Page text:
Then we went to, I can’t recall if it was New York first or Washington DC. I think it was New York next and what an amazing place to visit. We were in a motorcade and we were again treated like royalty. I was just — I was thinking, I’m just a country girl from Griffith how did I end up here. We stayed at the Waldorf Astoria Towers which was behind the Waldorf Astoria which was considered more prestigious than the Towers. I remember we had a function with Australian business people and Elle Macpherson was at that function. It was a breakfast. One of the minders for the PM, I think his name was Graham Sindell he was so fascinated by Elle Macpherson and he was quite a ladies man, Graham Sindell. He couldn’t string two words together when he spoke with her because he was just so taken by her. So it was very funny. So all the other minders had quite a lot of fun with that because he’d never been in that position with any other woman before. He really struggled. Again I had very little time in New York. I got an hour where I was allowed out for an hour. I wandered out of the hotel and I bought a pretzel and then had a quick look around New York and back again.

Then in Washington DC the Prime Minister addressed Congress. I’m not sure that many Australian Prime Ministers have done that ever. I recall, my recollection that was the first time an Australian Prime Minister had addressed Congress but I don’t if that is correct. I was able to go and see that so that was quite an opportunity.

J Armitage: What was the atmosphere like in Congress?

P Livanes: It was friendly, friendly towards us. He was very well received and I remember that we were very welcomed. Again, a bit like our building here, very regal feeling, it was a regal feel to the building itself. There was a lot of history there. You knew you were somewhere important and then we were almost at the end of our trip in Washington DC. I hadn’t seen very much apart from the Congress to go the PMs speech. Sandy Hollway asked somebody from the Embassy with a car to take me, Sharon Massey who was Hazel’s personal secretary and I think her name was Ann she worked for Mike Codd, Secretary of PM&C because the secretary travelled with us. The three of us had spent most of the time in a hotel that the driver drove us around to all the key sights around Washington DC so I got to see the Lincoln Memorial and the Washington Monument and some of the key sights in Washington DC and the JFK Centre for Performing Arts. If I hadn’t have done that I wouldn’t have seen very much of Washington DC at all. So we did that all in about a period of about an hour or two and then back to the hotel, packed up and off we went.

Then we went to Houston in Texas. We were, I think there was a centre for Australasia being opened at the university there and that’s why the Prime Minister went there. Then we were hosted at a Texas barbeque which by a very wealthy Texan. We drive to the property and the driveway to the property was lined with lanterns. There were tables set up outside and covering each table were handmade quilts. There was Mexican band playing and this, I’d have to call him a millionaire because he must have been, he had an airstrip out the back of his house. There were actually two buildings on his property and they were made with stones he collected from the property. It was wealth that I had never seen before and again just kept pinching myself and thinking how could I be here.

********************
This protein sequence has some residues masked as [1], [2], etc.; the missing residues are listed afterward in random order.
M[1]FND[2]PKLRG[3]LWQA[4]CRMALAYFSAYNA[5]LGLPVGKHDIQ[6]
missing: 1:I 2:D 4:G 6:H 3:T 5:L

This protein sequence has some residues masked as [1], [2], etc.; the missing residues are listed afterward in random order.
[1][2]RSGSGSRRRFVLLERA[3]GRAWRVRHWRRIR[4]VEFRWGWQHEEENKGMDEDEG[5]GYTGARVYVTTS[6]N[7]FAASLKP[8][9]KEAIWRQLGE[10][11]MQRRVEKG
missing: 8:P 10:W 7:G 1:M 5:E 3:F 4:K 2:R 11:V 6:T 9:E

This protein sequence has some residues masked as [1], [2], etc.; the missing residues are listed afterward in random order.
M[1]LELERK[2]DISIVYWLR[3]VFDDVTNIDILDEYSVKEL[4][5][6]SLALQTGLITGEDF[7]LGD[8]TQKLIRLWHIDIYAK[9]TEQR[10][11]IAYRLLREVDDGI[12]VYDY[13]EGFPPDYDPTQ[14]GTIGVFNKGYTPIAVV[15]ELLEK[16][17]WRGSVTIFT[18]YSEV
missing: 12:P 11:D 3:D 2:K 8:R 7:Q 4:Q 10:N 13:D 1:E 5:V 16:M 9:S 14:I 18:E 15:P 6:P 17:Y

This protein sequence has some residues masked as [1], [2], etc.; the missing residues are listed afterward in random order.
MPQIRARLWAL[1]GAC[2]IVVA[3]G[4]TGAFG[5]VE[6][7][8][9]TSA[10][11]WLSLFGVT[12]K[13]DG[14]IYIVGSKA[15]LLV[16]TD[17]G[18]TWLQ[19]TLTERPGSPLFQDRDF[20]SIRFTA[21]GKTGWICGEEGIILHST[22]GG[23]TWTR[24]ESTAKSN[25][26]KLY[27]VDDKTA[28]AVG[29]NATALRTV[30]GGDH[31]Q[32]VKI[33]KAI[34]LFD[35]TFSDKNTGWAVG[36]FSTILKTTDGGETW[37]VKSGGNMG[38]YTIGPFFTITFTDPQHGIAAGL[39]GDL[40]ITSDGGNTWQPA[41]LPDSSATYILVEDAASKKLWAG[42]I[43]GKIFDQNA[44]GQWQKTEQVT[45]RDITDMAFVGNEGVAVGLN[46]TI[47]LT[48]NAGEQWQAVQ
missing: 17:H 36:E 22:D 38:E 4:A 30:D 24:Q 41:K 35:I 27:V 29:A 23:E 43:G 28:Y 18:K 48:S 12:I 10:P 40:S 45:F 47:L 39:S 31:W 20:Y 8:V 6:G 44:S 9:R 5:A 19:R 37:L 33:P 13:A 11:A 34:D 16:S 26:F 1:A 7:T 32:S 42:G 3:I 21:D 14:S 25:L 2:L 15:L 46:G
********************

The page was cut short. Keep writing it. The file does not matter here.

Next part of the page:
J Armitage: So they were quite significant occasions for you, Washington, just travelling but also …

P Livanes: Absolutely, just travelling, but you always knew what your role was and work was the priority and that was why you were there. I remember on the trip home I was so tired and slept so much on the way home. I think — I’m not sure who but somebody, whether it was the staff took a photo of me and a couple of my colleagues who were sleeping on the way home, which is a photo I’ve given Barry. They were exhausting but fantastic opportunities.

J Armitage: Yes, I can imagine, even though you didn’t get out to see too many of the places, but still.

P Livanes: The fact that you were just a part of it.

J Armitage: Yes. Are there any individuals that you remember particularly vividly from your time here? And if so why, who are they and why.

P Livanes: It really — I’d have to say it would be the staff in the office. The Prime Minister was someone that I worked for, respected but I never felt close to him. I felt a part of the office but he was somewhat aloof and it’s interesting because for somebody seen publically so popular and that he was a real person’s person. I was never close to him. He had his little inner sanctum around him of people that he called on, he often called on, but I was not part of that. I never expected to be or tried to be. I what my place was in the office but I suppose the key people would be, people like Jean Hammond because she was such an influence on me personally and professionally. The key staff of our office like Jean Sinclair again just because of her professionalism and setting such high standards and then the Principal Private Secretaries without them you wouldn’t have a well-functioning office I don’t think.